Movie Review: J.J. Abrams “Super 8” Produced by Steven Spielberg
In “Super 8,” writer / director J.J. Abrams shows us what it would be like if “Stand By Me,” “LOST” and “E.T.: The Extra-Terrestrial” were all combined into one epic film. Many elements are reminiscent of the aforementioned material, and the result is an amalgamation that puts it right up there amongst the classics that it compliments.
In the summer of 1978, five friends and amateur filmmakers are getting ready to work on a super 8 movie to submit to a local film festival. Months earlier one of the friends, Joe Lamb (Joel Courtney), experienced the death of his mother from an accident at the factory where she worked. Meanwhile his father (Kyle Chandler), who is also the deputy sherif, doesn’t think he should spend so much time with his friends who are obsessed with making monster movies. Little did any of them expect that they would capture a train crash containing extraterrestrial cargo during filming, that would unleash a series of unexplainable events across their town.
The film has a distinct nostalgia factor to it, especially modeled after Steven Spielberg’s older work from the 70s and early 80s. That comes as no surprise, as Spielberg has a producing credit and has had his name attached to the project pretty heavily since the beginning. The look and feel of the movie is perfectly modeled after films of the era it takes place in, while maintaining extraordinary quality without scratches and lines through the print. We get the best of both worlds, and it was a great choice to give it that touch to really place the characters in that time period. Everything from the clothes to the cars and buildings were spot on.
“Super 8” revolves around a group of young protagonists, comprised of a handful of unknowns that are sure to get some attention in the near future. Joel Courtney, who plays Joe, is really the star of the film. Courtney does an incredible job in his first leading role, and is a tremendous up-and-coming actor. Charles (Riley Griffiths) is the budding filmmaker, anxious to finish his zombie masterpiece in time for the Cleveland Film Festival. His pudgy and lovable character provides much of the comic relief. Martin (Gabriel Basso) is the star of the film, who plays a detective investigating the zombie outbreak. Basso is also a St. Louis native, who has the potential to really break out in film. Cary (Ryan Lee) is the explosives and special effect expert who also brings levity into a more serious moment. Preston (Zach Mills) doesn’t get as much screen time as the others, but does a fine job as he rounds out the group. The guys also meet up with Alice (Elle Fanning), who plays the female lead in their super 8 film, early on in the picture. Fanning has really grown up over the past couple of years, and is someone who is sure to follow in big sister Dakota’s footsteps.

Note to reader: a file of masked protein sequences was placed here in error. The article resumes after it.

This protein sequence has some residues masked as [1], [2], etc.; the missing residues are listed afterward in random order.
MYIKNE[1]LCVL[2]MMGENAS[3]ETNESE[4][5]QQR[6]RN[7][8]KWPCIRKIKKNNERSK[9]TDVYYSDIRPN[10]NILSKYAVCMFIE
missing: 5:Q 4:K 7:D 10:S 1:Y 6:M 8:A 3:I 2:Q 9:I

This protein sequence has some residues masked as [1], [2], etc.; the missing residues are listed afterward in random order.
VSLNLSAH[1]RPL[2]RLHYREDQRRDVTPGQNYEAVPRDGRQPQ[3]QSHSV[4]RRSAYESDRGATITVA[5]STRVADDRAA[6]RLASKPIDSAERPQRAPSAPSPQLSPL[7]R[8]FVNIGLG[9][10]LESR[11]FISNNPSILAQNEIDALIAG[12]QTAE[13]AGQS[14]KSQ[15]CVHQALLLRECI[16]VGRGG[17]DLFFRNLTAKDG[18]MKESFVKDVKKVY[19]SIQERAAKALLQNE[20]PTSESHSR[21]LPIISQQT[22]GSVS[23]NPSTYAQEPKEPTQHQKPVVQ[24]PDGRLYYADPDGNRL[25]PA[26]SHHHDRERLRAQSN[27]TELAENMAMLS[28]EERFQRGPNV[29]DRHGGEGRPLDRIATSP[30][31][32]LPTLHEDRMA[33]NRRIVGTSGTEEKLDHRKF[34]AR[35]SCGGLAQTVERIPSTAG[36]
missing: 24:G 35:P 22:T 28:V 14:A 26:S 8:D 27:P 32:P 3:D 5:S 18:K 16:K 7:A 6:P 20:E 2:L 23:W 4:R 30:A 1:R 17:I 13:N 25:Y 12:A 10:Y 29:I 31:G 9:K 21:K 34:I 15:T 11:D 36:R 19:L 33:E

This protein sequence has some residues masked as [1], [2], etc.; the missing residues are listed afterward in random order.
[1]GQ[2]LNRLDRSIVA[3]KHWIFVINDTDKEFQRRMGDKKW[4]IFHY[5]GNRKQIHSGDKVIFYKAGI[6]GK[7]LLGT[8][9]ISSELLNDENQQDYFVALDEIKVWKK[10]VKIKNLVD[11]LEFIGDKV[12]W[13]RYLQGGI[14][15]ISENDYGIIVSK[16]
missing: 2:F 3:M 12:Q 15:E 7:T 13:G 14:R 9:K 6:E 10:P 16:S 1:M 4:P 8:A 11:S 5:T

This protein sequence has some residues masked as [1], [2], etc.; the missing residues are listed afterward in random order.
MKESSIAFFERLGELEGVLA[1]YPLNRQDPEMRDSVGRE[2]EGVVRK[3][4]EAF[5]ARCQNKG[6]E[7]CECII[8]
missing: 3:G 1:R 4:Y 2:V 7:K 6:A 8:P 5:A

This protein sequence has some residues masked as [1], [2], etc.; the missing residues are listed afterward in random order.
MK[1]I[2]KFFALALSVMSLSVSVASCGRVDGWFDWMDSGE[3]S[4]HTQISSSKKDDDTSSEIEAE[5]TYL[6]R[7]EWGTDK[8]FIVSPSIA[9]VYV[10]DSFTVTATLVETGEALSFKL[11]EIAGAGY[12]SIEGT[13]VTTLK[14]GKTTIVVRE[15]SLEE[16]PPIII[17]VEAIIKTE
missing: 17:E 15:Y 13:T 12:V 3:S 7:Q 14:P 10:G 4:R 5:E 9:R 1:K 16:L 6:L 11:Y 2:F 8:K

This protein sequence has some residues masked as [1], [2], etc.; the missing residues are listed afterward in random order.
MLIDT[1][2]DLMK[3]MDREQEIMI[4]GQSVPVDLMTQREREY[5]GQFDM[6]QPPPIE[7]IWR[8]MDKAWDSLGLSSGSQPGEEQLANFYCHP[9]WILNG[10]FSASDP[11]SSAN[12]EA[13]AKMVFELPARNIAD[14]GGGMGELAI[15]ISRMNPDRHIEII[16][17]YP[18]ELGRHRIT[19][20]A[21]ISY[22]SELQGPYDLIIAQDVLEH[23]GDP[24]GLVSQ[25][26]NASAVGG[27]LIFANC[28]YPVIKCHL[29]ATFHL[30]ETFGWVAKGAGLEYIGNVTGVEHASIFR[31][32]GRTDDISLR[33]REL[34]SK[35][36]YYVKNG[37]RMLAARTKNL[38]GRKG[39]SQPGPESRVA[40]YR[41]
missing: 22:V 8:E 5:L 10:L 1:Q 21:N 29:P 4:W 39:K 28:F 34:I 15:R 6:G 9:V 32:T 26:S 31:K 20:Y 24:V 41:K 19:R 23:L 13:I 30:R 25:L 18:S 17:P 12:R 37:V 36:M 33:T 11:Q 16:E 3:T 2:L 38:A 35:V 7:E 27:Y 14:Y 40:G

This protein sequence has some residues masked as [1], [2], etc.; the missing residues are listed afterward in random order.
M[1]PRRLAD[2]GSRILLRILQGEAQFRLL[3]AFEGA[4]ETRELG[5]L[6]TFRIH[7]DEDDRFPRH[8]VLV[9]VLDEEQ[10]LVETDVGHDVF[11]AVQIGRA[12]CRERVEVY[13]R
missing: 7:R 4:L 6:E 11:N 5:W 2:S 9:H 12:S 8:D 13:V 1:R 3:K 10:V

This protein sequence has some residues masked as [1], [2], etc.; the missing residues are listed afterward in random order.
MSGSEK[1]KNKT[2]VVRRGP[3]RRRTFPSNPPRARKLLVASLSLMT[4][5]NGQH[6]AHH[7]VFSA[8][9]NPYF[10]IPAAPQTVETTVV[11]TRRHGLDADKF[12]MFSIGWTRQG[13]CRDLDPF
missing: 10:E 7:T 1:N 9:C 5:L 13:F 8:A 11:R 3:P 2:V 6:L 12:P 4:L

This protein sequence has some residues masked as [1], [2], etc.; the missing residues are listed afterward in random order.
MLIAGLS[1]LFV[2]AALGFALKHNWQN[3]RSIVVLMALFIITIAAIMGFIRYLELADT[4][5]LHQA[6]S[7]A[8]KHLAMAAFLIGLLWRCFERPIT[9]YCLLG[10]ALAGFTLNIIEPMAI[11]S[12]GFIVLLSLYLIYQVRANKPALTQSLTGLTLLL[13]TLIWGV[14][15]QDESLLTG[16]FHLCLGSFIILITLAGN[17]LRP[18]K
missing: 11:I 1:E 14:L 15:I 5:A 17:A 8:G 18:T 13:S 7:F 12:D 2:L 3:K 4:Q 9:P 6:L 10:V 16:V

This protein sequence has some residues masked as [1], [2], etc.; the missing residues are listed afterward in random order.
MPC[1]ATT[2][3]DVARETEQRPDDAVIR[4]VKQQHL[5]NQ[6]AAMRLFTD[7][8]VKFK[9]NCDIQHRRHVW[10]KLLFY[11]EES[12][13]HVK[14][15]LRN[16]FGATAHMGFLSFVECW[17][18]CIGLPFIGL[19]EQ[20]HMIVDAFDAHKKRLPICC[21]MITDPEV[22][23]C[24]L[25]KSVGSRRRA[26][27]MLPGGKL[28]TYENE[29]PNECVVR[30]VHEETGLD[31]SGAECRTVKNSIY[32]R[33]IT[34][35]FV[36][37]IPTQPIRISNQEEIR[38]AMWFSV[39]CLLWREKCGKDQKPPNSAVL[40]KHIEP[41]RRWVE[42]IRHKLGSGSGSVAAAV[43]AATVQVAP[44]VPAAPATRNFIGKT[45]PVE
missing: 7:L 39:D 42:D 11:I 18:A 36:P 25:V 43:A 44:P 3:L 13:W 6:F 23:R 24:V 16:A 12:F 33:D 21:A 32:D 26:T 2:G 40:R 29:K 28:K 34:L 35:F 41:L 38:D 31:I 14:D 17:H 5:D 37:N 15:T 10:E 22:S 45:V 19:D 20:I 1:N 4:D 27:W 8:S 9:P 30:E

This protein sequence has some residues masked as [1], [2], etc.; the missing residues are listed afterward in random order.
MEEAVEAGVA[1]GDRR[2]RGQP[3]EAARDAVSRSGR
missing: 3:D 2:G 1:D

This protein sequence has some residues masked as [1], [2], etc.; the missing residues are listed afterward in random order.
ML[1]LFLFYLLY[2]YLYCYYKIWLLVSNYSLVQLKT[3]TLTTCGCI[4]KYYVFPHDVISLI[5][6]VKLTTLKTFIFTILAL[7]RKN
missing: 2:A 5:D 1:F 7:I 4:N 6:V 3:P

The special effects are truly impressive throughout the entire film. Lucasfilm’s Industrial Light & Magic does a great job with the computer generated effects, and Abrams was consistent in keeping a healthy balance between CGI and physical FX. There are some spectacular action sequences where things are blowing up left and right for what seems like minutes at a time. In particular, the train crash stands out, of which the entire plot is based around. The crash sequence was beautifully directed, and incredible to watch – not to mention listen to. The sound effects were just as impressive. In keeping with the intrigue and mystique, similar to that of “LOST,” we don’t see much of the monster that wreaks havoc throughout the movie. But what we do see is pretty awesome.
So far the Summer movie season has been off to a great start. If you are still waiting for the first big movie to come out so you can get to the theater, the wait is over. “Super 8” has a little something for everyone; there is a nostalgia factor for fans of movies from the 70s and 80s, the action element for those who love to see things blow up, and simply a compelling story that the entire family can enjoy. This marks another success for Abrams as a writer and director, solidifying that his name is going to be prevalent for years to come.
“Super 8” is an A.